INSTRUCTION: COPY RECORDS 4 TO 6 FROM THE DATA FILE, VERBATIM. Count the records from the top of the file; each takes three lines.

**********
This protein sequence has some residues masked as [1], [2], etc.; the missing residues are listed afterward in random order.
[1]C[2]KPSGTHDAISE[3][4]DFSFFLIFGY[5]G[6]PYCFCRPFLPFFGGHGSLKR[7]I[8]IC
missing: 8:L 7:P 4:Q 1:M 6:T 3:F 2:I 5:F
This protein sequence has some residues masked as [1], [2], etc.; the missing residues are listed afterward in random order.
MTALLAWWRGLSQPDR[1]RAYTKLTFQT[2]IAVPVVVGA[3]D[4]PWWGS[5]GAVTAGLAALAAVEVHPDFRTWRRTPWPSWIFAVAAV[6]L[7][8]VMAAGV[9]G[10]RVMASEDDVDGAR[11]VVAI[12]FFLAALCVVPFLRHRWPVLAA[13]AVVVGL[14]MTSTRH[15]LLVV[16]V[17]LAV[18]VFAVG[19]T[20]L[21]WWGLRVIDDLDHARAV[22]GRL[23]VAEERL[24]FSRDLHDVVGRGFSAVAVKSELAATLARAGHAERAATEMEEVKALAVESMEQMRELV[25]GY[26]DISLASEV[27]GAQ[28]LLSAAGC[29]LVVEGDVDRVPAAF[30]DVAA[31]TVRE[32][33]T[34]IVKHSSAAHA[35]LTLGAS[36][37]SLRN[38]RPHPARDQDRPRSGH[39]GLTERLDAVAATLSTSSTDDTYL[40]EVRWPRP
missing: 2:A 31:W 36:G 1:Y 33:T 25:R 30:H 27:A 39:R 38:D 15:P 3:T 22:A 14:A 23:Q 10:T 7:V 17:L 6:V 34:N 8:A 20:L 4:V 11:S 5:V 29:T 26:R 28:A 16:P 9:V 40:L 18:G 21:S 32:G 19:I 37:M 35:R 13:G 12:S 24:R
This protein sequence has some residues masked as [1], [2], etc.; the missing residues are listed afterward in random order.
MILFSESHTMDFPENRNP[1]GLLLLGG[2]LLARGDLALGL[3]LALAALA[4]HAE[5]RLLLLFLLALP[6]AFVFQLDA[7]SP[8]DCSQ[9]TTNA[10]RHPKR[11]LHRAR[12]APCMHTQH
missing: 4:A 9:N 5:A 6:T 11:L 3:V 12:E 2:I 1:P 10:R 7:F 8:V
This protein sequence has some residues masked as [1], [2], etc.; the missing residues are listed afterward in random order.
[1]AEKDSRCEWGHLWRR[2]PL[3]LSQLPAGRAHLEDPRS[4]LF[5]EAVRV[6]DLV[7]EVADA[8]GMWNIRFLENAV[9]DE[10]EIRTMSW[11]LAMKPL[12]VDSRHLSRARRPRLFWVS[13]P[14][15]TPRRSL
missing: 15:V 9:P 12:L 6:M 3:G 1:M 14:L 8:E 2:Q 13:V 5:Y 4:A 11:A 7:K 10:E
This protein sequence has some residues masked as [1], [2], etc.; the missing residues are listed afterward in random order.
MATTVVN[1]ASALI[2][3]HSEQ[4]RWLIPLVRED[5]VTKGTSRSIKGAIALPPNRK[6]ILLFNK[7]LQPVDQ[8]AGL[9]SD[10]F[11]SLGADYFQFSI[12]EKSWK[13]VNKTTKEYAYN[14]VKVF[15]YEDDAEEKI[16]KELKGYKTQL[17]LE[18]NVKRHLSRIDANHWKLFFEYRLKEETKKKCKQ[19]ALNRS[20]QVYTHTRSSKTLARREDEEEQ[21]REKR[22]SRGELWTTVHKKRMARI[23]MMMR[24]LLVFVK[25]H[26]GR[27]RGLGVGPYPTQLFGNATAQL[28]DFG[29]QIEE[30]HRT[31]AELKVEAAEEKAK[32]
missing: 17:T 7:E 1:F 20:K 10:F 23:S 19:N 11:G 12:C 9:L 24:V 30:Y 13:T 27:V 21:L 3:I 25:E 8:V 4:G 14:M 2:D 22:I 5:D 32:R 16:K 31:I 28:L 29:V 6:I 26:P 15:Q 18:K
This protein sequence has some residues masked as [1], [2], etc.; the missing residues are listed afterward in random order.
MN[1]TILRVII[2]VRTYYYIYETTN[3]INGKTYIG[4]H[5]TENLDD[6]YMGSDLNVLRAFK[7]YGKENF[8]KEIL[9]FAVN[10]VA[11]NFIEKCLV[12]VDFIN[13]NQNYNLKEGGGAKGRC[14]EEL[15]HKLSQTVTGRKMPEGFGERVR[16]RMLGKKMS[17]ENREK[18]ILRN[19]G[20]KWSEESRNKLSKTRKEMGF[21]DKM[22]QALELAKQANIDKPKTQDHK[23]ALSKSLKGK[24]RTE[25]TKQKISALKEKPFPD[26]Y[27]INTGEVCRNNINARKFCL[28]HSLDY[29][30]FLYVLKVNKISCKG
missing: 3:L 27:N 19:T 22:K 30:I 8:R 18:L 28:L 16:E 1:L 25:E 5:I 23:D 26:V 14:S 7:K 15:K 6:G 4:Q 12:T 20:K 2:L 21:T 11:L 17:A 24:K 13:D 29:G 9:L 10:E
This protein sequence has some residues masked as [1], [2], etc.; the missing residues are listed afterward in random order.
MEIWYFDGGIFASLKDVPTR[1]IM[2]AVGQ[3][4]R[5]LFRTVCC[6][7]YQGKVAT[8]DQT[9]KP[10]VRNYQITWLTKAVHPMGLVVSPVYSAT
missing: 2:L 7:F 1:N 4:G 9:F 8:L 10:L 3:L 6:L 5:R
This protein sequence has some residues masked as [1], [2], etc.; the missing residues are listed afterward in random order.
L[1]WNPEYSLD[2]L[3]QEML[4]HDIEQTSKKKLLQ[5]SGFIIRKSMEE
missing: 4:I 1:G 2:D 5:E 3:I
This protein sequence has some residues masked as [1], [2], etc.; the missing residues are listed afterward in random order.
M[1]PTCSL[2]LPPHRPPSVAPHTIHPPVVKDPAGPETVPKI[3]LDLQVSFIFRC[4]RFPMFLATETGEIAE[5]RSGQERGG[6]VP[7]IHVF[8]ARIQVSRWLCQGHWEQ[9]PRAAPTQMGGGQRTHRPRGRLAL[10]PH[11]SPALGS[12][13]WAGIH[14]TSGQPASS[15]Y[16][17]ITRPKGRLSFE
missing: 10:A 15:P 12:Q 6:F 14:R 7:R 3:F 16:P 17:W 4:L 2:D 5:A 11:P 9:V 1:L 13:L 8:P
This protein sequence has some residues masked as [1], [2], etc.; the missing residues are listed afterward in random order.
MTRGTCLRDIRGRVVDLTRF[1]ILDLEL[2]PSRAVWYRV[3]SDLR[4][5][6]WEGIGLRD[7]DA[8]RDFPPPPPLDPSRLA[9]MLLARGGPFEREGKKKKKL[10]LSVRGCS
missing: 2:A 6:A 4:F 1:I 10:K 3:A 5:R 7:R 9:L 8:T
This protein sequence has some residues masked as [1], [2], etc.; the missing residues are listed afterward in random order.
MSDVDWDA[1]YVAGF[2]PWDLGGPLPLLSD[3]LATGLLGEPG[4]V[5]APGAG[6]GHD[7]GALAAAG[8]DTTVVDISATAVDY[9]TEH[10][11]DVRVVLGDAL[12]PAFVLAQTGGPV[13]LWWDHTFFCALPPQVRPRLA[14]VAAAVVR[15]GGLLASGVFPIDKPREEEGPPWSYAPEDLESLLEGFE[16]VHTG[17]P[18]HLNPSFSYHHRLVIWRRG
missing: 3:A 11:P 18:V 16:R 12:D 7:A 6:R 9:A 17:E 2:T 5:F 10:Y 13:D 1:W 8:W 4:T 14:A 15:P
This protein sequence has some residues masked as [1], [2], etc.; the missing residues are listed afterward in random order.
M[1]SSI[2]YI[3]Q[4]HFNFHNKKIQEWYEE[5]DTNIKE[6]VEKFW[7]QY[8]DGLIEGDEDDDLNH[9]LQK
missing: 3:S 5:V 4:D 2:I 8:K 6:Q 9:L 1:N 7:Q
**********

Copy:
This protein sequence has some residues masked as [1], [2], etc.; the missing residues are listed afterward in random order.
[1]AEKDSRCEWGHLWRR[2]PL[3]LSQLPAGRAHLEDPRS[4]LF[5]EAVRV[6]DLV[7]EVADA[8]GMWNIRFLENAV[9]DE[10]EIRTMSW[11]LAMKPL[12]VDSRHLSRARRPRLFWVS[13]P[14][15]TPRRSL
missing: 15:V 9:P 12:L 6:M 3:G 1:M 14:L 8:E 2:Q 13:V 5:Y 4:A 11:A 7:K 10:E
This protein sequence has some residues masked as [1], [2], etc.; the missing residues are listed afterward in random order.
MATTVVN[1]ASALI[2][3]HSEQ[4]RWLIPLVRED[5]VTKGTSRSIKGAIALPPNRK[6]ILLFNK[7]LQPVDQ[8]AGL[9]SD[10]F[11]SLGADYFQFSI[12]EKSWK[13]VNKTTKEYAYN[14]VKVF[15]YEDDAEEKI[16]KELKGYKTQL[17]LE[18]NVKRHLSRIDANHWKLFFEYRLKEETKKKCKQ[19]ALNRS[20]QVYTHTRSSKTLARREDEEEQ[21]REKR[22]SRGELWTTVHKKRMARI[23]MMMR[24]LLVFVK[25]H[26]GR[27]RGLGVGPYPTQLFGNATAQL[28]DFG[29]QIEE[30]HRT[31]AELKVEAAEEKAK[32]
missing: 17:T 7:E 1:F 20:K 10:F 23:S 19:N 11:G 12:C 9:L 24:V 30:Y 13:T 27:V 21:L 3:I 25:E 8:V 4:G 14:M 2:D 22:I 5:D 32:R 16:K 31:I 28:L 29:V 6:I 26:P 15:Q 18:K
This protein sequence has some residues masked as [1], [2], etc.; the missing residues are listed afterward in random order.
MN[1]TILRVII[2]VRTYYYIYETTN[3]INGKTYIG[4]H[5]TENLDD[6]YMGSDLNVLRAFK[7]YGKENF[8]KEIL[9]FAVN[10]VA[11]NFIEKCLV[12]VDFIN[13]NQNYNLKEGGGAKGRC[14]EEL[15]HKLSQTVTGRKMPEGFGERVR[16]RMLGKKMS[17]ENREK[18]ILRN[19]G[20]KWSEESRNKLSKTRKEMGF[21]DKM[22]QALELAKQANIDKPKTQDHK[23]ALSKSLKGK[24]RTE[25]TKQKISALKEKPFPD[26]Y[27]INTGEVCRNNINARKFCL[28]HSLDY[29][30]FLYVLKVNKISCKG
missing: 3:L 27:N 19:T 22:K 30:I 8:R 18:L 28:L 16:E 1:L 25:E 5:I 23:D 26:V 14:S 7:K 15:K 6:G 4:Q 12:T 20:K 2:L 21:T 11:L 17:A 24:K 13:D 29:G 9:L 10:E